The consultation paper states that if the deductibility cap is introduced, it is unlikely that this will be before 1 April 2017, in order to strike a balance between protecting the UK tax base and allowing businesses sufficient time to adapt to the new rules. It also states that the UK Government would expect grandfathering of existing loans only in exceptional circumstances, albeit that views are solicited on whether there would be particular cases where transitional rules would be necessary to prevent unfair or unintended consequences.
Further Considerations on Potential Impact
Using 2009-2013 average figures provided by the OECD report, it is estimated that 17-38% of multinational groups and 19-45% of other companies would be affected by the international adoption of their proposed rule (depending on where the fixed ratio is set in the proposed range of 10-30%, and excluding companies with negative EBITDA). This weighting away from multinationals may perhaps follow from the fact that, all other things being equal, they would usually already ensure that borrowing costs are incurred in the jurisdictions where the highest profits are anticipated. In other words, those jurisdictions are more likely to have higher levels of EBITDA, and therefore are more likely to fare better under a fixed ratio rule based on EBITDA.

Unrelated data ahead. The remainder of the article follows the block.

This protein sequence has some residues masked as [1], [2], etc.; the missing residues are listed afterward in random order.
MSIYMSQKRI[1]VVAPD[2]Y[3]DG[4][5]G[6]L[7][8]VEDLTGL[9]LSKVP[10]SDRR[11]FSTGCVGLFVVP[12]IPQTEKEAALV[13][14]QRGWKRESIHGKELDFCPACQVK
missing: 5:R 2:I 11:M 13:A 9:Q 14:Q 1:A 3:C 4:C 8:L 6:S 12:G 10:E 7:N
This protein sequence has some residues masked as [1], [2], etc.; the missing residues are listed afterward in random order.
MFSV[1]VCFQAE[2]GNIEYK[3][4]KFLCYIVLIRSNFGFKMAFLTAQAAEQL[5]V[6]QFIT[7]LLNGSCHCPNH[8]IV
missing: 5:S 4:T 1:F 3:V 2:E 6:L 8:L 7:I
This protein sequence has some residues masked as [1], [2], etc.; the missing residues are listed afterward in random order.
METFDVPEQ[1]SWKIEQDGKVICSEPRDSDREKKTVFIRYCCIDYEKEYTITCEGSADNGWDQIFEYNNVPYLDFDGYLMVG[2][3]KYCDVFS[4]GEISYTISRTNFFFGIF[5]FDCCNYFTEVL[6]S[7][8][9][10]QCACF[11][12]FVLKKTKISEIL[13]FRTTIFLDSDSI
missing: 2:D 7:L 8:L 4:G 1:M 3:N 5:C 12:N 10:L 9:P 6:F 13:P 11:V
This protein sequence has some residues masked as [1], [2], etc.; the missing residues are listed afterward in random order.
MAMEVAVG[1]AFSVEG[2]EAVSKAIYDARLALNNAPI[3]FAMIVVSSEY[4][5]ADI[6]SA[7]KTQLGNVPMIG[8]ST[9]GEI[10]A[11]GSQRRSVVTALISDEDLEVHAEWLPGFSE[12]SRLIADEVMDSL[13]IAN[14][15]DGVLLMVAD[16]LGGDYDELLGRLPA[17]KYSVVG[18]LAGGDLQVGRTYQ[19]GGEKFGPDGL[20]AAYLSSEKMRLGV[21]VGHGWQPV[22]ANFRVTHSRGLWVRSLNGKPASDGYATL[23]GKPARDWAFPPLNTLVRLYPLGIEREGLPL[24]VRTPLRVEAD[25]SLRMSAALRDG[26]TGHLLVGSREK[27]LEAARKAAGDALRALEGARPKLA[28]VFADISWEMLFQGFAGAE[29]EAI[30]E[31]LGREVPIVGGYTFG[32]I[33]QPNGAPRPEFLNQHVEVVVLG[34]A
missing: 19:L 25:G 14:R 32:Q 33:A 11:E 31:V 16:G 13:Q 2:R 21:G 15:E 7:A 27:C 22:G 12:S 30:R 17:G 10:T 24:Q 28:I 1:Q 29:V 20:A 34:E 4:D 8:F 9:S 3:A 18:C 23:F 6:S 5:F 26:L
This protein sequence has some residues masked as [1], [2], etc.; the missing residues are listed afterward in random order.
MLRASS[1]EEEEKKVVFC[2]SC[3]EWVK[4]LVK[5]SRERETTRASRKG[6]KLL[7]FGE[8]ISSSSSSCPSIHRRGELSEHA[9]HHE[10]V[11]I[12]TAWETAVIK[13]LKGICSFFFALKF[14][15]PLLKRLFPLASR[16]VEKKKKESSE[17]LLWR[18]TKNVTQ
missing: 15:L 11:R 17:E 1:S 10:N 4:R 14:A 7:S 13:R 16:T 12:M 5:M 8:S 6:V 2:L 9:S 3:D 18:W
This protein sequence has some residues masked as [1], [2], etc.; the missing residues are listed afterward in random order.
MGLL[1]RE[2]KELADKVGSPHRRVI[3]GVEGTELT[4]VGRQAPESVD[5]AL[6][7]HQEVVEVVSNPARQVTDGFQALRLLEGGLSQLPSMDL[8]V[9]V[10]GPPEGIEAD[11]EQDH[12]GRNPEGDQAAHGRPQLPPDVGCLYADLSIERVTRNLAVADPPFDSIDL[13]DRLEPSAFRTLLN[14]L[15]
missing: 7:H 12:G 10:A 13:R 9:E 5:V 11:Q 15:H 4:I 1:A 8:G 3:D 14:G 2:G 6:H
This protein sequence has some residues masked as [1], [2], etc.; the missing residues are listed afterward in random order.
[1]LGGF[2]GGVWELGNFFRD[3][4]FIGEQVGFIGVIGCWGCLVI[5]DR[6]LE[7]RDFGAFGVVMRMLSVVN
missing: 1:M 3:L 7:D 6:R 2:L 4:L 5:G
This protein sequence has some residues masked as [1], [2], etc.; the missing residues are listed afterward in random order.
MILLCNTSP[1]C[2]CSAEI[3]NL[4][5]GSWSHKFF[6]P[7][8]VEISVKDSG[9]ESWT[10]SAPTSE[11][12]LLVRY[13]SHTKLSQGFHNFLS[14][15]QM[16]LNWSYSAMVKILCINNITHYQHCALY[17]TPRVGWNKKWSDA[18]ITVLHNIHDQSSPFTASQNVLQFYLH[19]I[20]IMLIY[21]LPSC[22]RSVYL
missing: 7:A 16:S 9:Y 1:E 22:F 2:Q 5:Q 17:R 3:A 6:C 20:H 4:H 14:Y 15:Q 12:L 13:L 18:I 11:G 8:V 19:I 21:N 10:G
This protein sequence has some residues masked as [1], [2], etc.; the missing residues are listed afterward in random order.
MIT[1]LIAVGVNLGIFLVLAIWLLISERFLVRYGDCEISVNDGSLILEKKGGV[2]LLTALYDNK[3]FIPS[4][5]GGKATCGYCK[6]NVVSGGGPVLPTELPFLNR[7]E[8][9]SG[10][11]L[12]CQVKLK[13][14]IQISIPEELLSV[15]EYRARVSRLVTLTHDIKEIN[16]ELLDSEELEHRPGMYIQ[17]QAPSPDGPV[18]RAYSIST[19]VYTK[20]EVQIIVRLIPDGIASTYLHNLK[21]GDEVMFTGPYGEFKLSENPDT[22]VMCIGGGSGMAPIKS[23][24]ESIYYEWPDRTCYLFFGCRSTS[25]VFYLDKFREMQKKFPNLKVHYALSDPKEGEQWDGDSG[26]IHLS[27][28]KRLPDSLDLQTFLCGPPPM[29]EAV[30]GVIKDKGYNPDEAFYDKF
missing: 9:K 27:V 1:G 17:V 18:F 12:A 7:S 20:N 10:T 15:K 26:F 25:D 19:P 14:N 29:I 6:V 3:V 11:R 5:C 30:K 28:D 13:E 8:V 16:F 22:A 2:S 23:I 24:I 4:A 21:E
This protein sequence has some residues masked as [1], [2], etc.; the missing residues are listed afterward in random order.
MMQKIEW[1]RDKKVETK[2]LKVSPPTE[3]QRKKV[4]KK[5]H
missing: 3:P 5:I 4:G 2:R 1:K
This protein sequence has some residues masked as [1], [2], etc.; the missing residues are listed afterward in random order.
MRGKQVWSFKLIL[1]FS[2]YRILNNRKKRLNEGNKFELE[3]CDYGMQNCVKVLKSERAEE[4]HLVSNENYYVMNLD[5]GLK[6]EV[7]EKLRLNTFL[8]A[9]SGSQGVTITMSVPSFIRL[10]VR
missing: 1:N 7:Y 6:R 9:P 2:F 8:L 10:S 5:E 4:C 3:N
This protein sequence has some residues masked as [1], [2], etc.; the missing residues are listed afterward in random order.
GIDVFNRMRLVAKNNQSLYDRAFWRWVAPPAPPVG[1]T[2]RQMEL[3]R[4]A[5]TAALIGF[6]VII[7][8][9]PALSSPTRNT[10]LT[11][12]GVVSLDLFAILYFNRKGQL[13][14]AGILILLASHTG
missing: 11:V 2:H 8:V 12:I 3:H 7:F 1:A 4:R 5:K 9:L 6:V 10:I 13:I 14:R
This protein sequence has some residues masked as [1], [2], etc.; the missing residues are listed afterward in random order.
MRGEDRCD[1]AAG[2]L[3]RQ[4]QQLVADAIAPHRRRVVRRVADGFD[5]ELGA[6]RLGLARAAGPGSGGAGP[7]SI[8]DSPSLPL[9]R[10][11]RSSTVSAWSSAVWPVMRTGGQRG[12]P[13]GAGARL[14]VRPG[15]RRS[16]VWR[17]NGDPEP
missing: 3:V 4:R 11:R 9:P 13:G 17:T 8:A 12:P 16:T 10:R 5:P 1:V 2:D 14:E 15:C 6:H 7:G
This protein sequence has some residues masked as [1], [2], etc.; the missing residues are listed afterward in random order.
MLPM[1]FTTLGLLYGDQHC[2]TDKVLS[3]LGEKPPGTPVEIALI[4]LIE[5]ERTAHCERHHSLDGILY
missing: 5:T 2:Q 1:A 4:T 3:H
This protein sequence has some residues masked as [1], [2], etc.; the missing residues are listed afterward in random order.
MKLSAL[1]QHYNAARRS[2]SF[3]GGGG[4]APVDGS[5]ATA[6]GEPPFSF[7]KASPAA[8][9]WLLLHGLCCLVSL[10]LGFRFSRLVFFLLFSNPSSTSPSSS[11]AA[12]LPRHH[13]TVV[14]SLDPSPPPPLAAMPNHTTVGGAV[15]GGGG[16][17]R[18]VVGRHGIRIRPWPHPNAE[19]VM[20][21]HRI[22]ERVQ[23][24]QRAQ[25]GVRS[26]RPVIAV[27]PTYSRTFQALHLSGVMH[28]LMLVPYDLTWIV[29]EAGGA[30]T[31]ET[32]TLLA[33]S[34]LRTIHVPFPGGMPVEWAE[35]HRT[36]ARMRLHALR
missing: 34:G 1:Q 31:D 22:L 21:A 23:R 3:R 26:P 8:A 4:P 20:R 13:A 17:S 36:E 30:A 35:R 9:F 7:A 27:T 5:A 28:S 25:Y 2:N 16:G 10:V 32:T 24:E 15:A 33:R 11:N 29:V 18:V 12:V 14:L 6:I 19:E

However, the OECD figures do indicate that a significant number of companies will need to review their existing financing arrangements to ensure that they do not fall foul of any new regime. In particular, the private equity industry will be following the consultation closely, given that financial models for their acquisitions will have assumed predictable, consistent deductions for interest payments on acquisition finance. It is possible that a group ratio rule would provide something of an answer here, if each investee (as opposed to the private equity fund itself) forms its own separate group for these purposes.